This is JASL. Rather, it’s the building currently housing JASL. JASL (Jamaica AIDS Support for Life) is the oldest and largest organization in the Caribbean dedicated to providing support services to people affected with and by HIV. I say “affected BY HIV” because we need to remember that HIV not only affects those who have tested positive, but also the people in their lives.
JASL provides an atmosphere free of discrimination. As you know, there is a lot of stigma surrounding HIV and AIDS. It’s commonly referred to as “the gay disease”. For those who are unaware, homosexuality is illegal in Jamaica. Public displays of affection between men are grounds for a serious beating. This is not only restricted to people on the street. The police in this country also have blood on their hands. It is not a safe place to be gay, so you can imagine all of the discrimination one is likely to face when going in to a clinic to be tested for HIV. One of JASL’s main objectives is to provide a comfortable atmosphere where anyone can be tested, regardless of their personal history.
JASL also have interventions where they go to the places that they know homosexuals hang out, or where they know there are a lot of drug users and sex workers. These places provide the perfect atmosphere to spread HIV. On these interventions, the people at JASL hand out condoms and simply let these vulnerable persons know that there is a safe place to be tested. There are so many services offered in addition testing, such as support groups for people living with HIV as well as for the families of people who have tested positive.
The people at JASL are great. They work hard, and sometimes on a Monday morning during team briefing you can see how this work wears them down. But by the end of team briefing, no matter how stressed they may be, they are always looking forward to the week. They always see light at the end of the tunnel. They pray for the strength to carry on. The people at JASL are dedicated to stopping the spread of HIV.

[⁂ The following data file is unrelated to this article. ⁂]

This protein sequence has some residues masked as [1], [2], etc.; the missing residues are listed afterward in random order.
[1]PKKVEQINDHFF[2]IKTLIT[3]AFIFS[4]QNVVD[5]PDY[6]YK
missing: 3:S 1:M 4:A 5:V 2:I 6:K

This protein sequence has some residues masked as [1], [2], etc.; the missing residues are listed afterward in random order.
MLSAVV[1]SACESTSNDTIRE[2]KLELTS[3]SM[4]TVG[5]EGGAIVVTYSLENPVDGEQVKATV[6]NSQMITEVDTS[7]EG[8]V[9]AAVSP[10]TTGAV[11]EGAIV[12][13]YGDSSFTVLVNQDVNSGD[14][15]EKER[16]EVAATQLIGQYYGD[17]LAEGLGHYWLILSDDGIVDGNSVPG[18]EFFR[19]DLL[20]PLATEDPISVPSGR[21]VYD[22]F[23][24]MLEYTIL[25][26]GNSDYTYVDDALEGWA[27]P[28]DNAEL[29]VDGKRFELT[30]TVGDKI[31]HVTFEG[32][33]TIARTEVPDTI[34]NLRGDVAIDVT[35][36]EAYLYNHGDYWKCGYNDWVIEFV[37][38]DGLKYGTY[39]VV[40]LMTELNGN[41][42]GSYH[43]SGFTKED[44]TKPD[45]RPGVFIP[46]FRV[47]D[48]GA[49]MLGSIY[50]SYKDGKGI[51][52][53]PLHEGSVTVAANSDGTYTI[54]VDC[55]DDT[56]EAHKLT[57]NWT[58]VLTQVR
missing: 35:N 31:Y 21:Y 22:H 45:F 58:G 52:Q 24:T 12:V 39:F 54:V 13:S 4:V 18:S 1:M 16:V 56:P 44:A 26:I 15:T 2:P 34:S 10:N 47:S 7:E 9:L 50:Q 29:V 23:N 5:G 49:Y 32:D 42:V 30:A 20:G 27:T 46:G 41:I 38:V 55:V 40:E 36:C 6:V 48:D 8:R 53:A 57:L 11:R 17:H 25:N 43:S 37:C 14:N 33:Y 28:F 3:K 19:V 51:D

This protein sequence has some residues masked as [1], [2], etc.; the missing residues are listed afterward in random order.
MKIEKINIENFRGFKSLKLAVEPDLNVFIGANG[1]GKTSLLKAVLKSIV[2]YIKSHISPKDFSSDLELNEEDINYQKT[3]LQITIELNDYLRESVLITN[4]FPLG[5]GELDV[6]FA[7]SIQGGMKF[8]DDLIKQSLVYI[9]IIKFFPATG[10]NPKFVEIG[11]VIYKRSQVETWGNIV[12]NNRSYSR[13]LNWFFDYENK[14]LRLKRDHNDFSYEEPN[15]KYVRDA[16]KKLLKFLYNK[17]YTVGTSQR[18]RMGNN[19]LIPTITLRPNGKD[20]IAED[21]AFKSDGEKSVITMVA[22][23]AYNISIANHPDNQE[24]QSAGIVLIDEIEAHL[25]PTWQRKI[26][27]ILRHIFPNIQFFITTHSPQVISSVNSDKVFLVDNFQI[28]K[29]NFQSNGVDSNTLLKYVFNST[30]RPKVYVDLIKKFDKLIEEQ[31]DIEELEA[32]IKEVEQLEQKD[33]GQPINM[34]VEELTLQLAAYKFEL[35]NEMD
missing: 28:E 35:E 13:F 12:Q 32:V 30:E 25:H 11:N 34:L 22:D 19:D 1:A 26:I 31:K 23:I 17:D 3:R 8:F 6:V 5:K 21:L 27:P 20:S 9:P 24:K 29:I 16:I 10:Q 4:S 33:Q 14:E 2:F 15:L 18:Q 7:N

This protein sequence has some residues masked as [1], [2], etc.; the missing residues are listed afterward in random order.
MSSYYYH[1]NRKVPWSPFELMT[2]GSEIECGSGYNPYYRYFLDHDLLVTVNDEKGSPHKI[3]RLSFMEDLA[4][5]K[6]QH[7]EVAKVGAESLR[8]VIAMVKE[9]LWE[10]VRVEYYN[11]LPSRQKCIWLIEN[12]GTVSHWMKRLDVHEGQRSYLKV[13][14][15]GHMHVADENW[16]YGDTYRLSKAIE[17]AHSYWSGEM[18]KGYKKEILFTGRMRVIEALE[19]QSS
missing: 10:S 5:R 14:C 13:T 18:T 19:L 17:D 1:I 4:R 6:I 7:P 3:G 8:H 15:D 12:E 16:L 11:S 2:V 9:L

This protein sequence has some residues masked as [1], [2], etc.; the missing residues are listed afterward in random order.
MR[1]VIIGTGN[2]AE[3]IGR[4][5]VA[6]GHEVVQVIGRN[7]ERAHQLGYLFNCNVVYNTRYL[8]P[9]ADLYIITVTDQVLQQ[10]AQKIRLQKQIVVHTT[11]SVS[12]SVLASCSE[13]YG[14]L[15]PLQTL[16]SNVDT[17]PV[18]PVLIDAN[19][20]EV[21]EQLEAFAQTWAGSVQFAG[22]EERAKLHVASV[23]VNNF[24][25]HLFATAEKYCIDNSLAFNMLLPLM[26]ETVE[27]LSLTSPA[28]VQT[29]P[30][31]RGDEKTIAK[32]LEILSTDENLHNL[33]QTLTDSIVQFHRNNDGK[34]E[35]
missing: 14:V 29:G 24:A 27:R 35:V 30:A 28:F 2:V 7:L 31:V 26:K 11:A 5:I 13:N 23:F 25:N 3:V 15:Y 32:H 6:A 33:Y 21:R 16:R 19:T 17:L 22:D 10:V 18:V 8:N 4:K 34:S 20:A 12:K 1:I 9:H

With the Global Fund running out, JASL and many other AIDS organizations are facing the biggest challenge to date. Where will they receive funding to continue operations? See the link for more information regarding the Global Fund and their commitment to Jamaican AIDS organizations ( http://portfolio.theglobalfund.org/en/Country/Index/JAM ). No financial support means that people currently receiving treatment will no longer be able to. No financial support means that newly infected people will never be able to receive treatment. During a recent protest, one of the signs read “LIFE EXISTS AFTER THE GLOBAL FUND”. To me, this means that life will continue, and people will continue to put themselves at risk for HIV. The disease will continue to spread, and people will continue to die.
JASL has a plan to help bridge the gap between funding and operations. They have a business called Life’s Work, dedicated to providing funds to help people who have tested positive. Life’s Work is a business under the JASL umbrella that creates hand made gift cards and hand made candles. My job within the organization (while only temporary) is to help relaunch this business after a long struggle. I am helping bring structure and balance, and ultimately success to this company. We have been working towards relaunching this business with newly designed labels, packaging and a catalog. We are re-branding this product and expanding the market to target key areas such as resorts and hotels, cruise ships, spas, gift shops, churches…where ever we can sell. Please check out their website for more information (www.jasforlife.org). All funds will go towards providing services to those affected by HIV.
JASL also works closely with other organization who provide services to other “vulnerable persons”, such as people forced to live in the streets. There is a gully in Kingston that houses many drug users, sex workers. and others infected with HIV. Many of these people are women. Last week, the police destroyed their simple homes, took what little they had away in trucks and forced them to leave. Where did they go? Where could they go? I visited the site, known as “the Gulf” and was blown away by the living conditions. The attached photos were taken after the protest. I wanted to mention this because the battle against HIV and AIDS must be fought alongside the authorities and governments in this country…they should not be one of many obstacles along the way. The attitude towards these vulnerable persons was clear when they were referred to by police as “the undesirables”. But they are people, and they are entitled to some dignity.
This blog has tuned out to be longer than intended…but it has been a while since my last entry. I guess I had a lot to say. I can feel the frustrations that the people I work with face every day. I like these people…I don’t want to see them stressed. More so, I want proper services for people in need. I want to eliminate the discrimination against homosexuals, drug users, sex workers, and those infected with HIV.
Life’s Work is everybody’s business. I leave you with a quote you may have heard before:
“If you judge people you have no time to love them”. ~ Mother Teresa